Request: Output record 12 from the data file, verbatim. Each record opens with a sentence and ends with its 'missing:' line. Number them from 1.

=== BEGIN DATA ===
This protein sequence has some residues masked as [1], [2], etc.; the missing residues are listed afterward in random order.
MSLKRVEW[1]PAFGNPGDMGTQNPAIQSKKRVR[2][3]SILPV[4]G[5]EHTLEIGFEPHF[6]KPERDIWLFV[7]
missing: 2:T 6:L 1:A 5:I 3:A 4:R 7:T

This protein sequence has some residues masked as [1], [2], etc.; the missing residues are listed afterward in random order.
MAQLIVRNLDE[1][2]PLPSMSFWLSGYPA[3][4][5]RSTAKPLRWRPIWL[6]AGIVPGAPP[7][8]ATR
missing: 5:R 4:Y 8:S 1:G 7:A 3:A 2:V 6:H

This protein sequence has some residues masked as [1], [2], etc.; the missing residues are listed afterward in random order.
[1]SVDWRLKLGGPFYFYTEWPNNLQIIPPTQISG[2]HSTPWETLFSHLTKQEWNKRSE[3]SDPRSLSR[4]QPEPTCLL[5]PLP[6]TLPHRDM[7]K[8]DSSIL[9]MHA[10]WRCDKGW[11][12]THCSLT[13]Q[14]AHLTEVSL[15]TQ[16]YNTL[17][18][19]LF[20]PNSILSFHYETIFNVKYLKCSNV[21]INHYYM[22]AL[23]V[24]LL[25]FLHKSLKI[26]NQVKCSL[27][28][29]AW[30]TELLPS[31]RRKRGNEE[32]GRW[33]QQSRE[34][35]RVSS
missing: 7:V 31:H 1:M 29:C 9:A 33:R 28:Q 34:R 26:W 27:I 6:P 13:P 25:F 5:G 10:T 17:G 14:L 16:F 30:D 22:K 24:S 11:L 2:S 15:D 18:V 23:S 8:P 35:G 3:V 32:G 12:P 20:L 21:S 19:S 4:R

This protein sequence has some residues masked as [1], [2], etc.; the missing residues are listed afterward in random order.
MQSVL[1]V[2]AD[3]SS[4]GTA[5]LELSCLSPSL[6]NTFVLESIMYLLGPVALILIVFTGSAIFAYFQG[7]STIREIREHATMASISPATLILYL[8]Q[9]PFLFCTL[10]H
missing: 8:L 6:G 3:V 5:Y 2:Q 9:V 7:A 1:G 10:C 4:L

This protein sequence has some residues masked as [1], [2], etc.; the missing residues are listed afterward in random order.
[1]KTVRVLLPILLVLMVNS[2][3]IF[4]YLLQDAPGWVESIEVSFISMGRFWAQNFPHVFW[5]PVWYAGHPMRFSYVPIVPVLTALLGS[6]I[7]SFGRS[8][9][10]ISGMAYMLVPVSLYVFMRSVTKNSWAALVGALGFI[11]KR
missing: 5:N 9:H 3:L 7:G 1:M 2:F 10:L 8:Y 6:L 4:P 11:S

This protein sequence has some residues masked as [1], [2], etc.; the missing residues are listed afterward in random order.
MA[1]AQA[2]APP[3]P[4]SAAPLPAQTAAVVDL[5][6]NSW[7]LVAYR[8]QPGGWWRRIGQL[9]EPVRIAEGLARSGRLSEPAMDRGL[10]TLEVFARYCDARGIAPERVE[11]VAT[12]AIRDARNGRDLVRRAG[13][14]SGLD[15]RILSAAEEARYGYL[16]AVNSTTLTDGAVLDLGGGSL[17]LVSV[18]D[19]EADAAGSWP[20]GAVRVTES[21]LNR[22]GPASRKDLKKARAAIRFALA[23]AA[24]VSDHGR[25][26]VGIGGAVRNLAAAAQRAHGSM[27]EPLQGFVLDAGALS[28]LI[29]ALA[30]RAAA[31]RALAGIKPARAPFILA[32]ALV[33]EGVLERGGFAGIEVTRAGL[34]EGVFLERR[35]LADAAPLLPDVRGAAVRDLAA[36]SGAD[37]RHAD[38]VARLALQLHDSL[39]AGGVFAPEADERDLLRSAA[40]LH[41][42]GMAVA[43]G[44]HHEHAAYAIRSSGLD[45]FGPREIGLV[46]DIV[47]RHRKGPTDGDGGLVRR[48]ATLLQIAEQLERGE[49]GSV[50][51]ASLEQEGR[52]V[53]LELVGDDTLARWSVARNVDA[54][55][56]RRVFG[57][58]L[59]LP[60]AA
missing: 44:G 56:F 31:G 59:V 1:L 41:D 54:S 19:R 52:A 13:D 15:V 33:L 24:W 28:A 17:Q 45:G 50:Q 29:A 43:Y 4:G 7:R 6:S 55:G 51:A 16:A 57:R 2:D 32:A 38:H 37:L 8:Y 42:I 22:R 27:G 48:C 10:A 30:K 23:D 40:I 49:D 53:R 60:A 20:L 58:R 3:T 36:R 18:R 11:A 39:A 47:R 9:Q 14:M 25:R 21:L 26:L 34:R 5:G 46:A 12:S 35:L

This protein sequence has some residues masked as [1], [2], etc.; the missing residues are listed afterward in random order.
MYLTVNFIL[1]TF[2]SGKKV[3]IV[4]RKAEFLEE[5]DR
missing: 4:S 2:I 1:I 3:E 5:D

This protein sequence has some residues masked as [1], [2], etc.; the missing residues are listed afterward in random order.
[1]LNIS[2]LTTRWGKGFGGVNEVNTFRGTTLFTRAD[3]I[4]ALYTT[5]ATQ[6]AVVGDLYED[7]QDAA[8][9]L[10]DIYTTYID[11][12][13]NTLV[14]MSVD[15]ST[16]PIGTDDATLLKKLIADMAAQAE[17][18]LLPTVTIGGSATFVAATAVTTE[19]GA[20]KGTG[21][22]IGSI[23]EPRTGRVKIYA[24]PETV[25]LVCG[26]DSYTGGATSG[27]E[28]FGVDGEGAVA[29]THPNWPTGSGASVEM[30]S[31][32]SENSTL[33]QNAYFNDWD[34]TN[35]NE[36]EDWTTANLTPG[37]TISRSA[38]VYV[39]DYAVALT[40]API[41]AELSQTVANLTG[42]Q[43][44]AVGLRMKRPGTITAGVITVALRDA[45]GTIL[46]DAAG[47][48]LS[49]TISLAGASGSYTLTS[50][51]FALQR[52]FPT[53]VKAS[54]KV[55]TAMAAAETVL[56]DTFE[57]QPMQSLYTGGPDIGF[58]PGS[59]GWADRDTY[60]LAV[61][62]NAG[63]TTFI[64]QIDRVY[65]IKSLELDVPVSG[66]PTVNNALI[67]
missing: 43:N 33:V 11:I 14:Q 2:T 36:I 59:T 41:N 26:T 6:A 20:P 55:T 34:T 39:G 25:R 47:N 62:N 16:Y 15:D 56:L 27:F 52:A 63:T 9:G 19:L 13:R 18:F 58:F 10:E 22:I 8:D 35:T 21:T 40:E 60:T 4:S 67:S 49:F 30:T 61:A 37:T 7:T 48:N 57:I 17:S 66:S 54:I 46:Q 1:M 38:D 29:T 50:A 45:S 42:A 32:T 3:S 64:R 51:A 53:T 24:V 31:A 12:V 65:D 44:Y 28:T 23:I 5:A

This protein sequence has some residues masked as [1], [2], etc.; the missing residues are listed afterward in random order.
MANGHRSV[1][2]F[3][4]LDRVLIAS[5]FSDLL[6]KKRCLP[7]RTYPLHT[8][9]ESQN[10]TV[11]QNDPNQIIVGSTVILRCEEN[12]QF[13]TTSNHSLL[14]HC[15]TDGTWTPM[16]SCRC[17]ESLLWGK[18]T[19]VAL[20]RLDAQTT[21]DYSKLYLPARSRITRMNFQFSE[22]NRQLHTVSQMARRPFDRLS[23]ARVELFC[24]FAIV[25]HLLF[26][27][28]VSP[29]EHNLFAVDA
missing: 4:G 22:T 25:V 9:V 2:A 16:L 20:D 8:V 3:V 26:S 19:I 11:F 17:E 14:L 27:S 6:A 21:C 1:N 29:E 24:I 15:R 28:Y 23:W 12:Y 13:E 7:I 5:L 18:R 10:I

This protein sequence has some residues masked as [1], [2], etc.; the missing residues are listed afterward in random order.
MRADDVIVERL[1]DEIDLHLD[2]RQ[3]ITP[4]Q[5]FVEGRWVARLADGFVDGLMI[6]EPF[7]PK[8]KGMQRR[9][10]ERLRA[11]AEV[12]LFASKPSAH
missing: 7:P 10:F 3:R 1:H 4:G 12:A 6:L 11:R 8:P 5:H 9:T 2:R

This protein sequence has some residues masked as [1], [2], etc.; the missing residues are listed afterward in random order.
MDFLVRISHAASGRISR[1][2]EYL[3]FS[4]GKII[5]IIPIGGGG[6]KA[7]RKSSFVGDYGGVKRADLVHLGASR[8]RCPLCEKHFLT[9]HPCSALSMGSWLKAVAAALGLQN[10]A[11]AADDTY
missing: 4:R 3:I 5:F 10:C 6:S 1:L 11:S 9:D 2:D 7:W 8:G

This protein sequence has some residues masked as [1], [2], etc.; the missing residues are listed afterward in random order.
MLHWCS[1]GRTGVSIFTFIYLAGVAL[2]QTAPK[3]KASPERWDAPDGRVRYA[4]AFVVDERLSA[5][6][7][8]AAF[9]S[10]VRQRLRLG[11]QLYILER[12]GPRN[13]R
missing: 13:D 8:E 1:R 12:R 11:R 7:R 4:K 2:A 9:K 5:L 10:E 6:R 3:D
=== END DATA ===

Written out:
This protein sequence has some residues masked as [1], [2], etc.; the missing residues are listed afterward in random order.
MLHWCS[1]GRTGVSIFTFIYLAGVAL[2]QTAPK[3]KASPERWDAPDGRVRYA[4]AFVVDERLSA[5][6][7][8]AAF[9]S[10]VRQRLRLG[11]QLYILER[12]GPRN[13]R
missing: 13:D 8:E 1:R 12:R 11:R 7:R 4:K 2:A 9:K 5:L 10:E 6:R 3:D